# Date and McGoveran comments on view updating 'problem'

Date: Mon, 08 Dec 2008 19:24:38 GMT

Message-ID: <Wve%k.3357$yK5.661_at_edtnps82>

A few years ago, the dbdebunk.com site had an exchange at:

http://www.dbdebunk.com/page/page/1396086.htm

which I found very interesting. I haven't seen that exchange mentioned much here but I think it is likely very important. The three "possibilities" Date mentions for his chosen example seem wrong to me, but McGoveran's comments intrigued me more.

The example Date gives is:

**DELETE SSP WHERE S# = S#('S1') AND P# = P#('P1') ;
**
To avoid irrelevant nuances from the SQL world that this syntax might
suggest, I find it clearer to cast the statement more algebraically as:

If the closure that McGoveran mentions is possible, then we would expect the same SSP' result value no matter whether SSP', SSP or D are views or base relations, ie., any of the following combinations:

** SSP' SSP D
**

1 base base base

2 base base view

3 base view base

4 base view view

5 view base base

6 view base view

7 view view base

8 view view view

(I think this is an example of what Codd called logical data

independence, it is like how in ordinary arithmetic we can express a
square in many different ways, eg. 18**2 = 324 = 18 * 18 = (17 * 17) +
17 + 18, etc.)

Some people might say that it's patent that D is not a base relation, because Date's statement as written doesn't name it, but it seems to me that logical independence requires that we must consider the possibility that it could be base if suitable syntax were used. To put it another way, inferring that D is a view is reading more into the statement than what is stated.

Regardless of whether D is a view or base, from what the original syntax states, it would seem that D contains only one tuple, if it contained more than one presumably the statement ought to indicate that somehow. If D is a join view, one might think that its base relation or relations could contain tuples no projections of which appear in the join. If that's so, then I think it's clear that the author of the statement must be intending that multiple relations are to be 'deleted', which seems to deny closure, at least closure that entails a single resulting relation. So it seems to me that if the statement is considered to be 'legal' we must take it as given that D is a single relation.

If D is base and since it has only one tuple, it must be possible to rewrite D as:

**D = A JOIN B
**
Date lays his comment out by talking of one-to-many relationships but
I'd rather wonder how many tuples or rows could A and B have? On the
face of it, each could have more than one. But the original statement
doesn't suggest that at all. The tendency to see things in syntax that
aren't there seems endemic. I think McGoveran was indicating that in his
various points, ie. as far as a symbol manipulating program is
concerned, A and B can each have only one tuple/row, otherwise the dbms
must expect the statement to state to the contrary. We can't say
whether A and B have the same attributes or 'heading', but we do know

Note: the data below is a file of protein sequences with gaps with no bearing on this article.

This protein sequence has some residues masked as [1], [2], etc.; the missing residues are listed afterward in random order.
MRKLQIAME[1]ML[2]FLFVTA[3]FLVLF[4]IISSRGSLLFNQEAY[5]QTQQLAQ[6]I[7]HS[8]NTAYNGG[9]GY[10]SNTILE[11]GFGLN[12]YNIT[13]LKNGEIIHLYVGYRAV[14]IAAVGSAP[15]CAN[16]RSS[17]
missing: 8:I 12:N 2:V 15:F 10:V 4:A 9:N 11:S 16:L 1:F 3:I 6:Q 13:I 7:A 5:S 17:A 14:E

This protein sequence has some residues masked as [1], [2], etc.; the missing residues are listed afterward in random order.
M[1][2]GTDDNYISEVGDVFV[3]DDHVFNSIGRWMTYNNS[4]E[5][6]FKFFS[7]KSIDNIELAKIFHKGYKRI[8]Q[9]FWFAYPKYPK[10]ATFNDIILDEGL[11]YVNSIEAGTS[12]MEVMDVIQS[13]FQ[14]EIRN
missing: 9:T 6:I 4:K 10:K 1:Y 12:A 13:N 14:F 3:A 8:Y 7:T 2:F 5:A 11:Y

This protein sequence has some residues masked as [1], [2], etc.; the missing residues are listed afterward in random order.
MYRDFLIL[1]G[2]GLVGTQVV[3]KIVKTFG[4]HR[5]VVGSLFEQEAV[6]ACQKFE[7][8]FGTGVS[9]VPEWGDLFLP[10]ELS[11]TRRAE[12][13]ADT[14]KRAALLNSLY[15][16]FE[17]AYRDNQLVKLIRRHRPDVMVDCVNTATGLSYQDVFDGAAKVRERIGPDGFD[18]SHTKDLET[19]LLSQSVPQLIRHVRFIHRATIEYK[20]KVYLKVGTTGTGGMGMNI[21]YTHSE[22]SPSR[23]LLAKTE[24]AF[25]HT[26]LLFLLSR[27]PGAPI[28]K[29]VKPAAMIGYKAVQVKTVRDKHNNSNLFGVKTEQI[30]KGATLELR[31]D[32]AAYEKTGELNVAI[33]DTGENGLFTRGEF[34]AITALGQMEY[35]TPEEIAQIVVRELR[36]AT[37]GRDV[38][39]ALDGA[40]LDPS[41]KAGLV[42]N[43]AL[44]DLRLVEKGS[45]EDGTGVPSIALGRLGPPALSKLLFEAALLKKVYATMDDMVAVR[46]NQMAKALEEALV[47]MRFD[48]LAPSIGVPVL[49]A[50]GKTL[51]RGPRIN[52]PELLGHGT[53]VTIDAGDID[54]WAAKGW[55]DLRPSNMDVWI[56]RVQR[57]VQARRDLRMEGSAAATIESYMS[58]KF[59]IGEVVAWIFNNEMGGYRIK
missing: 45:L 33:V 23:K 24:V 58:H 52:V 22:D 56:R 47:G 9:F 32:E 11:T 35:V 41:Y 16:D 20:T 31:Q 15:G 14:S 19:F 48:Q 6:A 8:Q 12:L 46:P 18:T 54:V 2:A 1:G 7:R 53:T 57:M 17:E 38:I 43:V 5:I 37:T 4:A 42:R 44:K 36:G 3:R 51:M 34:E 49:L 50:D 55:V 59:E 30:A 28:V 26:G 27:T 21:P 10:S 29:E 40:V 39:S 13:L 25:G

(since SSP is a running example of Date's) that {S#, P#} is a key of

SSP. Like all constraints, it must be applied by the dbms before giving
results. We know from Heath's Theorem ( see the first question at
http://www.bridgeport.edu/sed/fcourses/cs450/Assignments/Selected_Problems_From_Ch11.pdf)
that D must be equal to any of its projections that include {S#, P#} so
if A and B include the S# and P# attributes, they must have only one row
each, otherwise D would have more than one tuple/row. If they don't
include both S# and P#, A or B might have more than one row, but if so,
that isn't evident in the original DELETE statement so I would say we
should not admit that possibility to the problem. Let's assume from
here on that A = D{attributes of S} and B = D{attributes of SP}.

= (S <AND> SP) <AND> (<NOT> D) = (S <AND> SP) <AND> (<NOT> (A <AND> B)) = (S <AND> (<NOT> A)) <AND> (SP <AND> (<NOT> B))

(I've tried to keep this long syntax as simple as possible by omitting

key constraints.)

Now to quote Date from that dbdebunk exchange:

"The rules say: Delete the tuple for S1 from relvar S and delete the tuple for S1 and P1 from relvar SP. So what happens? There are three possibilities:

- If there are no other shipments for supplier S1, the overall operation succeeds.
- If there are some other shipments for supplier S1 and no other updates are done (i.e., there are no side effects), the overall operation fails on a referential integrity violation.
- If there are some other shipments for supplier S1 and deleting supplier S1 from relvar S "cascades" to delete those shipments from relvar SP, the overall operation fails on a violation of The Assignment Principle."

Date seems to be starting with the rule and then examining the practical effects. I would rather start with the (mechanical) algebra, so let me ignore the rule and see what happens: The first of the three possibilities goes away because I've thrown the rule away (ie., I'm not assuming up front that Supplier S1 must be deleted from S). I would like to throw the second away on the grounds of closure, ie., that if closure is possible, there are no logical exceptions, only results in the form of relations (if that's possible, it would be an improvement on arithmetic where division by zero is an exception but this doesn't prevent a dbms from raising exceptions for psychological reasons). As for the third, and as I suggested above, the logical complement of A in my rewriting will include the tuple <S1, P2, ...>, which means when it is <AND>'ed with S, Supplier S1 won't be deleted from S, thus no "other shipments" would be deleted from SP. I don't see that Date's Assignment Principle is violated at all.